Pressure is an interesting force.

It can take coal and transform it into a diamond. Its weight — real or imagined — can also crush a person, a team, a community, a dream.

"This game is so mental," said Lone Peak junior Tyler Haws, who was one of the few players who seemed oblivious to the pressure on the Knights this season. "You've got to stay focused; you've got to believe that you're going to win. Whatever it takes, you can't let the pressure get to you."

Easier said than done — especially when you're talking about teenagers.

The top-ranked Knights' effort to earn their second straight 5A title Saturday afternoon with a 67-53 win over Bingham seemed much easier than it was. With four Division I college players on the roster, everyone expected them to man-handle even the state's best squads. The Knights were so dominant in region play that even an undefeated Davis team was treated like an underdog when the two squads met Friday in a thrilling semifinal contest.

"Davis is probably one of the best teams we've played in my five years at Lone Peak," said coach Quincy Lewis of the Darts, whom the Knights defeated in double overtime. But even before the game was played, fans and pundits were penciling them in that championship bracket.

Before their championship run, which included three double-digit wins, the Knights were talked about as one of the best high school teams in state history. Lewis just laughs when asked about that.

"I don't think you can say we're the best team ever," he said. "You can say that we're one of the best in the last few years."

Lewis and his assistant coach Brendon Dayton know something about weighty expectations. The pair started for the Timpview team that won the state title in 1988 with a perfect 25-0 record. There was even a newspaper article discussing the possibility that the T-Birds were best high school team ever.

Lewis just smiles and shakes his head at that memory as well.

"My dad was our coach and there was no straying from the path," he said. A strict disciplinarian, he didn't allow the players too much time to pat themselves on the back. And like his father, he had to find a way to help his young players deal with the pressure of success that can fracture a team.

"We had a high level of expectation this season," said Lewis. "It was so heavy on our kids, and we had some issues in December, so we just said we're done with everything outside of us ... We had to stay focused if we wanted to win this year."

That meant putting their 2007 state championship rings in a box before they ever even wore them.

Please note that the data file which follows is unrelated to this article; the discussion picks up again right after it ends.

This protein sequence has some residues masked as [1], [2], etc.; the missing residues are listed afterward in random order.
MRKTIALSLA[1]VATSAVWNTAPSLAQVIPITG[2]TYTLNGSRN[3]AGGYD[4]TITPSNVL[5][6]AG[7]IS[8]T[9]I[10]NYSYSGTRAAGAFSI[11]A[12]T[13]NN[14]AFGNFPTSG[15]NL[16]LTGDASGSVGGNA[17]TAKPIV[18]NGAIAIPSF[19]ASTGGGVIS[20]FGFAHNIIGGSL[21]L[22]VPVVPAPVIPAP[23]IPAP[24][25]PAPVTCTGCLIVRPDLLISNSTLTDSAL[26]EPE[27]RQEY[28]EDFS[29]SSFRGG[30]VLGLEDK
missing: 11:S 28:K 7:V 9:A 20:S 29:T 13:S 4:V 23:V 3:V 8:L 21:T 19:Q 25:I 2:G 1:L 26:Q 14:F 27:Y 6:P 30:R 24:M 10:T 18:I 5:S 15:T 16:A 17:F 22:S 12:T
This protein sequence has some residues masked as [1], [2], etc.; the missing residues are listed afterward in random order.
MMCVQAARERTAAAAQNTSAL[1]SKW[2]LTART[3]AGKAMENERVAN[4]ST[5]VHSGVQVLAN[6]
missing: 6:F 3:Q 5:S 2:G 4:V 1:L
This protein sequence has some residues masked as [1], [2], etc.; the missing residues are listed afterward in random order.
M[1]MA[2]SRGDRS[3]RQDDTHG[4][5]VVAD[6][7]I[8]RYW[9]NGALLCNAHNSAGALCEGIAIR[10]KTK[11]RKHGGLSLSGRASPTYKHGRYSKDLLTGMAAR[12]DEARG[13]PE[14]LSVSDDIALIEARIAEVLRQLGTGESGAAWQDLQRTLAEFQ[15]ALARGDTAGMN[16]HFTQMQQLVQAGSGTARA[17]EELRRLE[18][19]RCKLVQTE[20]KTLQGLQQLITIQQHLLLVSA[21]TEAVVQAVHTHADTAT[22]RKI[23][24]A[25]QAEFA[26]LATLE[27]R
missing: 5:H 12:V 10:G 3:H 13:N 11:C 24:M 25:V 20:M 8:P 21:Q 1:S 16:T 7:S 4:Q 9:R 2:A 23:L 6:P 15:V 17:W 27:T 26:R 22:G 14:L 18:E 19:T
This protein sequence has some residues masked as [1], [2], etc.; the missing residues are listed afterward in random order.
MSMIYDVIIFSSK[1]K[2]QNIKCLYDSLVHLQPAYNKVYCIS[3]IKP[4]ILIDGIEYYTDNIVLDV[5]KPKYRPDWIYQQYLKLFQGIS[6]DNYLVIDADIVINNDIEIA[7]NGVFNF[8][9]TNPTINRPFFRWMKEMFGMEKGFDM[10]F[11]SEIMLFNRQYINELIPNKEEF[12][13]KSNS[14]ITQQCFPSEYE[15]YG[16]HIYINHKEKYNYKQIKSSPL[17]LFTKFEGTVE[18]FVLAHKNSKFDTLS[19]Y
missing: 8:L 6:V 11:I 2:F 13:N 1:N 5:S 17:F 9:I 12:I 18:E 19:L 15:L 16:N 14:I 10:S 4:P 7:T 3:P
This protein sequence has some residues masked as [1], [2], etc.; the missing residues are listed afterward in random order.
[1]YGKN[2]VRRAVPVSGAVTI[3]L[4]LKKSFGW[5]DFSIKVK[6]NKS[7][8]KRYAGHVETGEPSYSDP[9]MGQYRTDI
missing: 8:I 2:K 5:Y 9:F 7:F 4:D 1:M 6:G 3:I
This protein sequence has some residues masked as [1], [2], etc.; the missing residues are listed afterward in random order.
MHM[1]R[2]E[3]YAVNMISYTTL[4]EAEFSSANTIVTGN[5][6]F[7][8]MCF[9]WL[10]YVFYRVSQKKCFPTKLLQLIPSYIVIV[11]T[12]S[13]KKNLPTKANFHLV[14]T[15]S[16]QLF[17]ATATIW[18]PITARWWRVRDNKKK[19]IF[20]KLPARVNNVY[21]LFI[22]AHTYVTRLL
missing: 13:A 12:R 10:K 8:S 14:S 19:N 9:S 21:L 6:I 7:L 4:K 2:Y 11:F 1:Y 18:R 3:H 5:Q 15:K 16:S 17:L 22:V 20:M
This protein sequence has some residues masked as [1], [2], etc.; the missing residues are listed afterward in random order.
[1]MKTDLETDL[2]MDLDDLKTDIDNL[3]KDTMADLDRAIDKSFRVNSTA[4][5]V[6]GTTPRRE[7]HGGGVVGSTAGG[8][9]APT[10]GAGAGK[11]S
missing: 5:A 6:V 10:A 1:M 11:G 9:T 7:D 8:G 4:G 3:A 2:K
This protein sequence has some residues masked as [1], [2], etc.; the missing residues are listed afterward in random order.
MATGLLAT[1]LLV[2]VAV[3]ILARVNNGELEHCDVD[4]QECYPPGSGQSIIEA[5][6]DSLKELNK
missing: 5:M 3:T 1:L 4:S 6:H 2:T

"I wanted them to stay hungry," Lewis said, who handed them out after Saturday's win. "So we put them in a box and said they could have them after we accomplished what we wanted to this season."

That meant no media interviews after the midway point of the season.

"It had nothing to do with any media," Lewis said. "It had to do with trying to manage how one kid felt about the attention another kid was getting. Also, we were ranked in USA Today, on Max Preps ... I just said, 'We have to shut this down.' I was just trying to keep my kids focused on what we had to do."

And what they had to do is something that only one other 5A team has ever done — win back-to-back championships. In 1997 and 1998, UHSAA associate director Rob Cuff was the head coach at Mountain View High school. Like Lewis he was a young coach with talented players, four of whom returned from the first state championship team.

And like Lewis, he said that second win is much harder to get but much easier to appreciate.

"It doesn't just happen," said Cuff. "The pressure is harder on a coach because you can't do anything. You've got to rely on your guys."

Both coaches said that while all you feel is elation in the first title, the second is tinged with as much relief as it is joy.

"The first (championship) was incredible," Lewis said. "But with the expectation this year, there was a part of it that was a little bit of relief. It's tougher to repeat and you appreciate that."

Cuff said Lewis and his players will appreciate that accomplishment even more in years to come.

"How many teams even get to play for a state championship?" said Cuff. "Lone Peak and Mountain View did something that's not really easy to do, especially in the larger classifications."

Provo also won its second straight title in the game immediately after Lone Peak, but coach Craig Drury, who owns the most boys state titles of any coach with eight, said he felt no pressure this season.

"I think I would have felt more pressure if I was returning guys," he said. "But I felt absolutely no pressure."

He did echo what the other coaches said about the emotions of winning multiple titles.

"After all the emotions of a game," Drury said, "You don't have elation ... just kind of relief, relaxation."

Lewis also had some added personal pressure as his wife, Debbie, delivered their third child, first daughter, Maeve, on Sunday morning.

"She was practically in tears at missing this game," he said. "She delivered Sunday morning, we played Monday morning. She told me, 'The kids have worked so hard, enjoy this.' But it just killed her not to be here. The only games she's ever missed are out of state."

Lewis then shakes his head, puts a hand in his pocket and smiles as he exhales.

"It's been one heck of a week."